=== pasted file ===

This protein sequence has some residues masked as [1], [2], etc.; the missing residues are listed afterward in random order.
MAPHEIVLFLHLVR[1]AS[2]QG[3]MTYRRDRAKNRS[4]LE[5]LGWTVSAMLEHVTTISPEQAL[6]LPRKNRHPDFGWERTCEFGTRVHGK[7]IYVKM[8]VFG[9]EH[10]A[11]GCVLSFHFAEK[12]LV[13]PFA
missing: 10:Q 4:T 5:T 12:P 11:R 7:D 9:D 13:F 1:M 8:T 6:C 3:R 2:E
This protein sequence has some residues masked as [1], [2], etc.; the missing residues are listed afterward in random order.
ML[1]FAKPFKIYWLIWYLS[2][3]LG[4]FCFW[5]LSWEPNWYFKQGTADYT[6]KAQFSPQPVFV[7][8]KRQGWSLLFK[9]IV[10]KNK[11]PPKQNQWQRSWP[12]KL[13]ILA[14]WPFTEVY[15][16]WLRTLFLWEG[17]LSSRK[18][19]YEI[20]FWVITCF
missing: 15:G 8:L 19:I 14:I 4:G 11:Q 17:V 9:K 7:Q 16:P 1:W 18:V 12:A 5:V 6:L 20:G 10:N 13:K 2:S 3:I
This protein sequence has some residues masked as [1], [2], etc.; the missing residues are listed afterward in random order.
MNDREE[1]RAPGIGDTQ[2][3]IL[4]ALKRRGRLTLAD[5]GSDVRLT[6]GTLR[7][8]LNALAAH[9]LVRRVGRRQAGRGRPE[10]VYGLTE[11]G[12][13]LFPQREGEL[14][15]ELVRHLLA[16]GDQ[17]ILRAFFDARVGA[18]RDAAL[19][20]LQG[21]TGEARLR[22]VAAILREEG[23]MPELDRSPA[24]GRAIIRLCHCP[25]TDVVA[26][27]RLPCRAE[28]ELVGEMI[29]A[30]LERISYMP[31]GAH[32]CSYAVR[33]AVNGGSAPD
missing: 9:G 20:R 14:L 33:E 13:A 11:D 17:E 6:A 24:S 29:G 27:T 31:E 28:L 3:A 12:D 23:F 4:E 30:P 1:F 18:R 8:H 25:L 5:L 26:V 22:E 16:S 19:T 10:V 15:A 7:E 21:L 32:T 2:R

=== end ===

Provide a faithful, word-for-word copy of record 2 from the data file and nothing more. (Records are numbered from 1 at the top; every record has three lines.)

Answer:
This protein sequence has some residues masked as [1], [2], etc.; the missing residues are listed afterward in random order.
ML[1]FAKPFKIYWLIWYLS[2][3]LG[4]FCFW[5]LSWEPNWYFKQGTADYT[6]KAQFSPQPVFV[7][8]KRQGWSLLFK[9]IV[10]KNK[11]PPKQNQWQRSWP[12]KL[13]ILA[14]WPFTEVY[15][16]WLRTLFLWEG[17]LSSRK[18][19]YEI[20]FWVITCF
missing: 15:G 8:L 19:I 14:I 4:G 11:Q 17:V 9:K 7:Q 16:P 1:W 18:V 12:A 5:V 6:L 20:G 10:N 13:K 2:S 3:I